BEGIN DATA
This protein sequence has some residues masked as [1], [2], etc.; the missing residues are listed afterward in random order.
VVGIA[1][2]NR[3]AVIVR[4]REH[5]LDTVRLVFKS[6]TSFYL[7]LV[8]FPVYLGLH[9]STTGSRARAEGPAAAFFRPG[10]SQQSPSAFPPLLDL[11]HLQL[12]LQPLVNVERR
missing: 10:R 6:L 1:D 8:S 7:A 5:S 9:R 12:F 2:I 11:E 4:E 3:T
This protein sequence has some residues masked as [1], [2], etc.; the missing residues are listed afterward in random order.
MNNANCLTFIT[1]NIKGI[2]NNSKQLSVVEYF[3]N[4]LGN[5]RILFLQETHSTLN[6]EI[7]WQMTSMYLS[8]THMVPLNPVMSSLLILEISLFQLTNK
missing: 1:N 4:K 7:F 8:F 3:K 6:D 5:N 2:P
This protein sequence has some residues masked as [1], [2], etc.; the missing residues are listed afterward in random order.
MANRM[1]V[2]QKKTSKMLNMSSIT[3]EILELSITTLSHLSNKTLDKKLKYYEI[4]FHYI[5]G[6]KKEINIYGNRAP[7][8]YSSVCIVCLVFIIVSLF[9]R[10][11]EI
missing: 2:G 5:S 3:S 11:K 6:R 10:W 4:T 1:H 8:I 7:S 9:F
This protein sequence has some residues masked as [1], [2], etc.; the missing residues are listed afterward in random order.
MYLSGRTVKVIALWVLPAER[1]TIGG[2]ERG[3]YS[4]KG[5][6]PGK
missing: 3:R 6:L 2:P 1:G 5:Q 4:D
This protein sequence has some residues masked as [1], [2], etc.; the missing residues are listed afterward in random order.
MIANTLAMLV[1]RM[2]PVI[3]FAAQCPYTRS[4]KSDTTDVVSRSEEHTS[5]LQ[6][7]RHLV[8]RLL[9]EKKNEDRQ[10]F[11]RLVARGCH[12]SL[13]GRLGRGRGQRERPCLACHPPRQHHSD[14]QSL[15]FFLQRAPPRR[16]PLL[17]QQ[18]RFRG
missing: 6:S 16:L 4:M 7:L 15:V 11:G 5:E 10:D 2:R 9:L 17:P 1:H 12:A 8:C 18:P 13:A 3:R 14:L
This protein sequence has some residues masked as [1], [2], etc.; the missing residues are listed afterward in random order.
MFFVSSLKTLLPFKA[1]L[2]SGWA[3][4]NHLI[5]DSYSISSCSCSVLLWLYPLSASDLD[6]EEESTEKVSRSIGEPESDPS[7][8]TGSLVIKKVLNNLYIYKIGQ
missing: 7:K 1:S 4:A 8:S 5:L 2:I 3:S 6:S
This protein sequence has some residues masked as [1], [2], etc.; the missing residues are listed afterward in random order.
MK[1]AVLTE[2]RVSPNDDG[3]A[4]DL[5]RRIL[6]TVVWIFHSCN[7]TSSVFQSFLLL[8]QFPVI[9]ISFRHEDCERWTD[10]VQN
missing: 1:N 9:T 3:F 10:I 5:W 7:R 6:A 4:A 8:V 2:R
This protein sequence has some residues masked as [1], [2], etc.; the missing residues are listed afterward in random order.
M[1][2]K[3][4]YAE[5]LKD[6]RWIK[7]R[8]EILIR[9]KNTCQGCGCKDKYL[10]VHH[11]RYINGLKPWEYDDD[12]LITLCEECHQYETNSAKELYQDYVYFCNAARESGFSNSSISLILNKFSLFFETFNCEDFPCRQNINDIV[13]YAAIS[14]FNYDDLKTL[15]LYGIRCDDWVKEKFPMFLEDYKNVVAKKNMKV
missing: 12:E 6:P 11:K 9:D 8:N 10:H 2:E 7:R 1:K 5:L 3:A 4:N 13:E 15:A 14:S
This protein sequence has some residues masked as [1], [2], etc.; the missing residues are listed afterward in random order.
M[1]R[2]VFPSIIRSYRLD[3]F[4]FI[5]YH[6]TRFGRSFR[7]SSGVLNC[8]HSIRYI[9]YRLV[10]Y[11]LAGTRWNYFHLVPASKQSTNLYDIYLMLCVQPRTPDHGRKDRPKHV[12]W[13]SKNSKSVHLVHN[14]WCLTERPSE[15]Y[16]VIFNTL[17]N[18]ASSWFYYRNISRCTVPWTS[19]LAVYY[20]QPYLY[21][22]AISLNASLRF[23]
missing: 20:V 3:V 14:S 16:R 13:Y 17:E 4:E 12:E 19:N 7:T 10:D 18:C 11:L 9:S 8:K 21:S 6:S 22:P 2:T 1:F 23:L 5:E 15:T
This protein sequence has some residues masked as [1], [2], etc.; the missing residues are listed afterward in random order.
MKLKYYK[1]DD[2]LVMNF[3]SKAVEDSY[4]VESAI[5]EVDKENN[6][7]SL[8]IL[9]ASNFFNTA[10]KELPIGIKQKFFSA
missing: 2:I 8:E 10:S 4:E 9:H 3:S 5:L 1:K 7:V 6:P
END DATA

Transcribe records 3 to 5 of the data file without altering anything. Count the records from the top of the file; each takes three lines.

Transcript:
This protein sequence has some residues masked as [1], [2], etc.; the missing residues are listed afterward in random order.
MANRM[1]V[2]QKKTSKMLNMSSIT[3]EILELSITTLSHLSNKTLDKKLKYYEI[4]FHYI[5]G[6]KKEINIYGNRAP[7][8]YSSVCIVCLVFIIVSLF[9]R[10][11]EI
missing: 2:G 5:S 3:S 11:K 6:R 10:W 4:T 1:H 8:I 7:S 9:F
This protein sequence has some residues masked as [1], [2], etc.; the missing residues are listed afterward in random order.
MYLSGRTVKVIALWVLPAER[1]TIGG[2]ERG[3]YS[4]KG[5][6]PGK
missing: 3:R 6:L 2:P 1:G 5:Q 4:D
This protein sequence has some residues masked as [1], [2], etc.; the missing residues are listed afterward in random order.
MIANTLAMLV[1]RM[2]PVI[3]FAAQCPYTRS[4]KSDTTDVVSRSEEHTS[5]LQ[6][7]RHLV[8]RLL[9]EKKNEDRQ[10]F[11]RLVARGCH[12]SL[13]GRLGRGRGQRERPCLACHPPRQHHSD[14]QSL[15]FFLQRAPPRR[16]PLL[17]QQ[18]RFRG
missing: 6:S 16:L 4:M 7:L 15:V 11:G 5:E 10:D 2:R 9:L 17:P 1:H 12:A 8:C 18:P 13:A 3:R 14:L